- Zhou, Y.; Tuzel, O. VoxelNet: End-to-End Learning for Point Cloud Based 3D Object Detection. arXiv, 2017; arXiv:1711.06396. [Google Scholar]
- Li, B. 3D fully convolutional network for vehicle detection in point cloud. In Proceedings of the IEEE 2017 IEEE/RSJ International Conference on Intelligent Robots and Systems (IROS), Vancouver, BC, Canada, 24–28 September 2017; pp. 1513–1518. [Google Scholar]
- Girshick, R.; Donahue, J.; Darrell, T.; Malik, J. Rich feature hierarchies for accurate object detection and semantic segmentation. In Proceedings of the 2014 IEEE Conference on Computer Vision and Pattern Recognition (CVPR), Columbus, OH, USA, 23–28 June 2004; pp. 580–587. [Google Scholar]
- Mousavian, A.; Anguelov, D.; Flynn, J.; Košecká, J. 3D bounding box estimation using deep learning and geometry. In Proceedings of the 2017 IEEE Conference on Computer Vision and Pattern Recognition (CVPR), Honolulu, HI, USA, 21–26 July 2017; pp. 5632–5640. [Google Scholar]
- Li, B.; Zhang, T.; Xia, T. Vehicle detection from 3D lidar using fully convolutional network. arXiv, 2016; arXiv:1608.07916. [Google Scholar]
- Simon, M.; Milz, S.; Amende, K.; Gross, H.M. Complex-YOLO: Real-time 3D Object Detection on Point Clouds. arXiv, 2018; arXiv:1803.06199. [Google Scholar]
- Redmon, J.; Divvala, S.; Girshick, R.; Farhadi, A. You only look once: Unified, real-time object detection. In Proceedings of the IEEE Conference on Computer Vision and Pattern Recognition, Las Vegas, NV, USA, 27–30 June 2016; pp. 779–788. [Google Scholar]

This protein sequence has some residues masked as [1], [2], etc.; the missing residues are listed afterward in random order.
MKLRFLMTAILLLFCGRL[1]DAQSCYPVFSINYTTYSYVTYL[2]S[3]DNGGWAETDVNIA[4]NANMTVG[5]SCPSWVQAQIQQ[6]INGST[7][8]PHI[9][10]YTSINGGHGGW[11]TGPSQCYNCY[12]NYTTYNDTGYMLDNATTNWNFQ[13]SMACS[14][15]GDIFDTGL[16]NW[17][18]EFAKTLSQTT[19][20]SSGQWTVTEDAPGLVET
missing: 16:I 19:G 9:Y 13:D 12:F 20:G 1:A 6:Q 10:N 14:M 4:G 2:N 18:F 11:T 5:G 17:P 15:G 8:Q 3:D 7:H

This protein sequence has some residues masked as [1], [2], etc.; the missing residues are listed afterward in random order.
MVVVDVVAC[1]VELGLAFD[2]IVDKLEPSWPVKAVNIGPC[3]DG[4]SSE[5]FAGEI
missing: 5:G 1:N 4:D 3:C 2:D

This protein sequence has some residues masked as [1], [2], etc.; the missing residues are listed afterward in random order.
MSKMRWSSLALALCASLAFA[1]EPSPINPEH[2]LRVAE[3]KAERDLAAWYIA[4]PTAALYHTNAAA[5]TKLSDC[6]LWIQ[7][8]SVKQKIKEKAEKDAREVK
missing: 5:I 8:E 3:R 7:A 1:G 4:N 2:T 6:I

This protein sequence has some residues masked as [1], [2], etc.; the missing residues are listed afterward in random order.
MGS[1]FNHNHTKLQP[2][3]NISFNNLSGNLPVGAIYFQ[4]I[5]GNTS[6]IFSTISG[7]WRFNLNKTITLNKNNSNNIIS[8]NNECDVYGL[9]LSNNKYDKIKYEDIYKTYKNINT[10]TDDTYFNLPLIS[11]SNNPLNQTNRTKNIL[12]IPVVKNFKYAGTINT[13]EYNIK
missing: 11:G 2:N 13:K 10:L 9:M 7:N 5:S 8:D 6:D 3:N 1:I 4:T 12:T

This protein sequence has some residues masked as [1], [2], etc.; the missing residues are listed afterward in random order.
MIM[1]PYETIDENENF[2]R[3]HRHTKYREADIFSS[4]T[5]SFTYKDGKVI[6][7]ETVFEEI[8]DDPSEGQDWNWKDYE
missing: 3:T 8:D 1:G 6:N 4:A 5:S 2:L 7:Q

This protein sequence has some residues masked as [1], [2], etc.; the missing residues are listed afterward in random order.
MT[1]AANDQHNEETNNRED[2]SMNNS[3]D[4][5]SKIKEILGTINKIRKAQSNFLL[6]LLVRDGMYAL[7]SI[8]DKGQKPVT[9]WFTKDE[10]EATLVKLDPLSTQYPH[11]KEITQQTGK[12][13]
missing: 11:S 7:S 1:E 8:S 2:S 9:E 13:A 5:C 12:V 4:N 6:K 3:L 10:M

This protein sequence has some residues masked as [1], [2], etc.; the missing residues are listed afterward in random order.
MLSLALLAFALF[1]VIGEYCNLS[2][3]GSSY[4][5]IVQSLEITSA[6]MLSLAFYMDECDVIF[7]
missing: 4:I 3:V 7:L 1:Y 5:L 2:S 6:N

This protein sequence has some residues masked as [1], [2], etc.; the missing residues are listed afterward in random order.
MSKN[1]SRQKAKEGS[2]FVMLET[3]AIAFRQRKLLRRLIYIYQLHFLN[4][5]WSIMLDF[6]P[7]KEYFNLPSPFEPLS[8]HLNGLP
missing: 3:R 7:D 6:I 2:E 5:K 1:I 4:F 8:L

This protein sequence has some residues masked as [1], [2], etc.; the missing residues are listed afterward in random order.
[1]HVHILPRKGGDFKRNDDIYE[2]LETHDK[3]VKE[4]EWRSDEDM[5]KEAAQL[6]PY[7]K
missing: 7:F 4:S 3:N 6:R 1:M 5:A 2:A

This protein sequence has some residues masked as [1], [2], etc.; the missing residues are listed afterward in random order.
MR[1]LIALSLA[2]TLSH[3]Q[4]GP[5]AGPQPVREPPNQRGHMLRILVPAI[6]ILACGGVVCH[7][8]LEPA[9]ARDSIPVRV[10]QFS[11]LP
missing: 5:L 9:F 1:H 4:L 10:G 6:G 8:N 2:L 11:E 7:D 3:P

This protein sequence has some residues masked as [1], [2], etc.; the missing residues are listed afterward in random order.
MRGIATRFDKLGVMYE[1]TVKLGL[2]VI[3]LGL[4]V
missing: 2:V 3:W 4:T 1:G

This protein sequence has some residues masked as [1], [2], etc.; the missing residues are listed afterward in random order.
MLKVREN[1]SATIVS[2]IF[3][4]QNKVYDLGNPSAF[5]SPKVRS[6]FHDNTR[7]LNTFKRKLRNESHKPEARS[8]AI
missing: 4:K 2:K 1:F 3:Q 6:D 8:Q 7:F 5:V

- Yang, B.; Luo, W.; Urtasun, R. PIXOR: Real-Time 3D Object Detection From Point Clouds. In Proceedings of the IEEE Conference on Computer Vision and Pattern Recognition, Salt Lake City, UT, USA, 18–22 June 2018; pp. 7652–7660. [Google Scholar]
- Qi, C.R.; Su, H.; Mo, K.; Guibas, L.J. Pointnet: Deep learning on point sets for 3D classification and segmentation. In Proceedings of the IEEE Computer Vision and Pattern Recognition (CVPR), Honolulu, HI, USA, 21–26 July 2017; Volume 1, p. 4. [Google Scholar]
- Qi, C.R.; Yi, L.; Su, H.; Guibas, L.J. Pointnet++: Deep hierarchical feature learning on point sets in a metric space. In Proceedings of the Advances in Neural Information Processing Systems, Long Beach, CA, USA, 4–9 December 2017; pp. 5105–5114. [Google Scholar]
- Li, Y.; Bu, R.; Sun, M.; Chen, B. PointCNN. arXiv, 2018; arXiv:1801.07791. [Google Scholar]
- Graham, B. Spatially-sparse convolutional neural networks. arXiv, 2014; arXiv:1409.6070. [Google Scholar]
- Graham, B. Sparse 3D convolutional neural networks. arXiv, 2015; arXiv:1505.02890. [Google Scholar]
- Graham, B.; van der Maaten, L. Submanifold Sparse Convolutional Networks. arXiv, 2017; arXiv:1706.01307. [Google Scholar]
- Graham, B.; Engelcke, M.; van der Maaten, L. 3D Semantic Segmentation with Submanifold Sparse Convolutional Networks. In Proceedings of the IEEE Computer Vision and Pattern Recognition CVPR, Salt Lake City, UT, USA, 18–22 June 2018. [Google Scholar]
- Song, S.; Xiao, J. Deep sliding shapes for amodal 3D object detection in rgb-d images. In Proceedings of the IEEE Conference on Computer Vision and Pattern Recognition, Las Vegas, NV, USA, 27–30 June 2016; pp. 808–816. [Google Scholar]
- Vasudevan, A.; Anderson, A.; Gregg, D. Parallel multi channel convolution using general matrix multiplication. In Proceedings of the 2017 IEEE 28th International Conference on Application-specific Systems, Architectures and Processors (ASAP), Seattle, WA, USA, 10–12 July 2017; pp. 19–24. [Google Scholar]
- SparseConvNet Project. Available online: https://github.com/facebookresearch/SparseConvNet (accessed on 28 April 2018).